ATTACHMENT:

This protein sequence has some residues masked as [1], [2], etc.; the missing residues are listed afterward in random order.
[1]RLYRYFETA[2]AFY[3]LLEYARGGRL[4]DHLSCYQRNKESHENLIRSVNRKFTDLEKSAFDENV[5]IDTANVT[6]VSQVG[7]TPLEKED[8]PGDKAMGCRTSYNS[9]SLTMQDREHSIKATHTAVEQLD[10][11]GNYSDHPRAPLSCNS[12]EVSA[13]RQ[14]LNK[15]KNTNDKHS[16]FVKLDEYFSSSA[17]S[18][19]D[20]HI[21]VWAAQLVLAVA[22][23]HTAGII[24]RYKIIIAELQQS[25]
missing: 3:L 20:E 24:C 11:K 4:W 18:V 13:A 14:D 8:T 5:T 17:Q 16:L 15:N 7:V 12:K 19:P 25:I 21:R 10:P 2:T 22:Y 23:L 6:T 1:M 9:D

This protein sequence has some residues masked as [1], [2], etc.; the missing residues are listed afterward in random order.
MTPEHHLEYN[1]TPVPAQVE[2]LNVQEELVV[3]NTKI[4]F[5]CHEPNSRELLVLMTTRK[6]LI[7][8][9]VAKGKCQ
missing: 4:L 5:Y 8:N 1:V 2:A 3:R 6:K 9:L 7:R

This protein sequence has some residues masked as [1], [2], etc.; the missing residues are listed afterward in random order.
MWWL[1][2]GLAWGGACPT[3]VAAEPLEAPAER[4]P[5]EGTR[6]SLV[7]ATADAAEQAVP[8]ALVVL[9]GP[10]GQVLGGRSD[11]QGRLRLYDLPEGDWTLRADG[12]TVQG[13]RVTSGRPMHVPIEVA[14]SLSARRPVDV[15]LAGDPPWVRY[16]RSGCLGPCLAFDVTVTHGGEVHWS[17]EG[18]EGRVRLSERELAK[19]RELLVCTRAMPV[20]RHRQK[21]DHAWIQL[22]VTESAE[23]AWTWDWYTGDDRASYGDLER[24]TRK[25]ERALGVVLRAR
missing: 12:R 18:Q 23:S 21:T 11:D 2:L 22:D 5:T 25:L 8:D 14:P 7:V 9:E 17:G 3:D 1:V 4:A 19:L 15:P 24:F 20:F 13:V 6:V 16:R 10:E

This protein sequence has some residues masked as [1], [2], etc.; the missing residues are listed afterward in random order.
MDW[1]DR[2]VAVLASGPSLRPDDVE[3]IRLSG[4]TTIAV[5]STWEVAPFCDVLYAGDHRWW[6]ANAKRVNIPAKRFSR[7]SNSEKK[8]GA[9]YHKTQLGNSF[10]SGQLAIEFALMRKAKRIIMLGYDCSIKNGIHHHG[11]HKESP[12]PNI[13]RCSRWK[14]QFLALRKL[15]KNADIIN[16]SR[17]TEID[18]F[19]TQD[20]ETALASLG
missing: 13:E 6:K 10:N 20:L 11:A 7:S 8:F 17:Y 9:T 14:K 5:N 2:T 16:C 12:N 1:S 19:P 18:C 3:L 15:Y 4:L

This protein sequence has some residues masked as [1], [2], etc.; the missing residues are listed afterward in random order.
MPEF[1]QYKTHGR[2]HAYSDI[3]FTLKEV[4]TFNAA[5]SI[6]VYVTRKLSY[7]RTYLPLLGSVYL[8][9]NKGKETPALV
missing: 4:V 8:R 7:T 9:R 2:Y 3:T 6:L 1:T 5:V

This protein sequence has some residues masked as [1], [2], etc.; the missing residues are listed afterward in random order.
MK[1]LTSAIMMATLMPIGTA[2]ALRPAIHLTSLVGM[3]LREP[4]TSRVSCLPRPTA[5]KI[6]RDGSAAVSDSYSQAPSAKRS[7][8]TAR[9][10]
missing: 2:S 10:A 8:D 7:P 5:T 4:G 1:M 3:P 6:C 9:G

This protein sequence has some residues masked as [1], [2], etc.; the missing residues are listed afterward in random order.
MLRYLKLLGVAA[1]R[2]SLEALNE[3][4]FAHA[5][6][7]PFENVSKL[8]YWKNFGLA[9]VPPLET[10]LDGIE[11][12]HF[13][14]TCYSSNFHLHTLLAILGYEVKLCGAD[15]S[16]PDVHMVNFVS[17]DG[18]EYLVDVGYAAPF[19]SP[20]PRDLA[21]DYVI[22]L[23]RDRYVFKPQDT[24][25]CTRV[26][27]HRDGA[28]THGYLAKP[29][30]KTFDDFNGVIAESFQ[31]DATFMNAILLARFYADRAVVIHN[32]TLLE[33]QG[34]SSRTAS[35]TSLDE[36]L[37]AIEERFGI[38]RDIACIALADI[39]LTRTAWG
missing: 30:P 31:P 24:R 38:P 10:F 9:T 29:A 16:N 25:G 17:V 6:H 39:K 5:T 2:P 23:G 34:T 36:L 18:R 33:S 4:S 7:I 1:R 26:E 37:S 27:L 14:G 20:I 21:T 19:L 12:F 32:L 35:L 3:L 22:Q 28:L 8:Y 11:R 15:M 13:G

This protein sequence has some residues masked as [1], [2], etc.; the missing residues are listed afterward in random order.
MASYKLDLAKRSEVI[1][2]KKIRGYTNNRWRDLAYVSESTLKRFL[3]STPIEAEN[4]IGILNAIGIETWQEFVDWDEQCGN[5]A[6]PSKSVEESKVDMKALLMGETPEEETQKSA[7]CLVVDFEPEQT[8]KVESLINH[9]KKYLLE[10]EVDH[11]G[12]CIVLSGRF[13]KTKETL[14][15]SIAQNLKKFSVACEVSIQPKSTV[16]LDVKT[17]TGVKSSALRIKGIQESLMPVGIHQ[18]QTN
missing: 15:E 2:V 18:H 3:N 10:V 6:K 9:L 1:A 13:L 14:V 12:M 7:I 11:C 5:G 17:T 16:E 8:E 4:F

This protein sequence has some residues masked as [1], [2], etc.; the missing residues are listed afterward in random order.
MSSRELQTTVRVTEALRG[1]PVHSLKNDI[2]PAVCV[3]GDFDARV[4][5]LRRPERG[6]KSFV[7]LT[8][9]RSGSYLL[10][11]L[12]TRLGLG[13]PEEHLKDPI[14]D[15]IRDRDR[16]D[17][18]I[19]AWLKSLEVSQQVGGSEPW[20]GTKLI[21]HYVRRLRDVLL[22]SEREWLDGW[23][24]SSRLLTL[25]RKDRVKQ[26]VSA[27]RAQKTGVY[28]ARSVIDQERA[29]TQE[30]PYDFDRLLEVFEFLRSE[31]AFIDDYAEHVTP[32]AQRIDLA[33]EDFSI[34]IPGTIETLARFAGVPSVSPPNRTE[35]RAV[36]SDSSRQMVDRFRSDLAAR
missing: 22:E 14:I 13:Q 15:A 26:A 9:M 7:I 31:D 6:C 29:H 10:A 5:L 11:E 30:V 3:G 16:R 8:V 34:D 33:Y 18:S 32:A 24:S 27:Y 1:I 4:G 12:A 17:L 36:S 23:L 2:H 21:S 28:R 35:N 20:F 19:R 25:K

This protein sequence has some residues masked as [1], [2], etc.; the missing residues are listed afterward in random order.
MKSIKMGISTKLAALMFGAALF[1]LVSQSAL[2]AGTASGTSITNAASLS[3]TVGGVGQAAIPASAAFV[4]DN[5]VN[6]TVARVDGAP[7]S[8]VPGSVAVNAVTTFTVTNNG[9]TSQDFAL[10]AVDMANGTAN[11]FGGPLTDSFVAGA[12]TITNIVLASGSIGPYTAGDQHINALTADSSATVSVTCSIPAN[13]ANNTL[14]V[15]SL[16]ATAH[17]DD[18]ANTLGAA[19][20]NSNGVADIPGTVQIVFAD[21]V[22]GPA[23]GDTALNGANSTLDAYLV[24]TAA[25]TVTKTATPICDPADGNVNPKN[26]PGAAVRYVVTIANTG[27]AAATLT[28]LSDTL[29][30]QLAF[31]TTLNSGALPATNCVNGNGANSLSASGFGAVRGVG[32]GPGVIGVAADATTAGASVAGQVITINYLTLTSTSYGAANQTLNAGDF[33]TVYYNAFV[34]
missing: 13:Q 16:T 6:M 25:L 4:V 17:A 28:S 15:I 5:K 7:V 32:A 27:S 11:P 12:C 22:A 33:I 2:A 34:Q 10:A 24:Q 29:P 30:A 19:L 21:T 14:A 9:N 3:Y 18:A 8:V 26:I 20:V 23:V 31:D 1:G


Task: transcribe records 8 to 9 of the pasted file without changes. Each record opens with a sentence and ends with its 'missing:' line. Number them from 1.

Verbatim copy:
This protein sequence has some residues masked as [1], [2], etc.; the missing residues are listed afterward in random order.
MASYKLDLAKRSEVI[1][2]KKIRGYTNNRWRDLAYVSESTLKRFL[3]STPIEAEN[4]IGILNAIGIETWQEFVDWDEQCGN[5]A[6]PSKSVEESKVDMKALLMGETPEEETQKSA[7]CLVVDFEPEQT[8]KVESLINH[9]KKYLLE[10]EVDH[11]G[12]CIVLSGRF[13]KTKETL[14][15]SIAQNLKKFSVACEVSIQPKSTV[16]LDVKT[17]TGVKSSALRIKGIQESLMPVGIHQ[18]QTN
missing: 15:E 2:V 18:H 3:N 10:V 6:K 9:L 1:A 13:L 14:V 12:M 7:I 11:C 5:G 17:T 16:E 8:E 4:F

This protein sequence has some residues masked as [1], [2], etc.; the missing residues are listed afterward in random order.
MSSRELQTTVRVTEALRG[1]PVHSLKNDI[2]PAVCV[3]GDFDARV[4][5]LRRPERG[6]KSFV[7]LT[8][9]RSGSYLL[10][11]L[12]TRLGLG[13]PEEHLKDPI[14]D[15]IRDRDR[16]D[17][18]I[19]AWLKSLEVSQQVGGSEPW[20]GTKLI[21]HYVRRLRDVLL[22]SEREWLDGW[23][24]SSRLLTL[25]RKDRVKQ[26]VSA[27]RAQKTGVY[28]ARSVIDQERA[29]TQE[30]PYDFDRLLEVFEFLRSE[31]AFIDDYAEHVTP[32]AQRIDLA[33]EDFSI[34]IPGTIETLARFAGVPSVSPPNRTE[35]RAV[36]SDSSRQMVDRFRSDLAAR
missing: 22:E 14:I 13:Q 15:A 26:A 9:M 7:I 31:D 6:C 29:H 10:A 5:L 11:E 30:V 3:G 16:R 8:V 34:D 33:Y 18:S 32:A 24:S 27:Y 1:I 4:G 12:A 17:L 36:S 23:L 2:H 21:S 28:R 35:N 20:F 19:R 25:K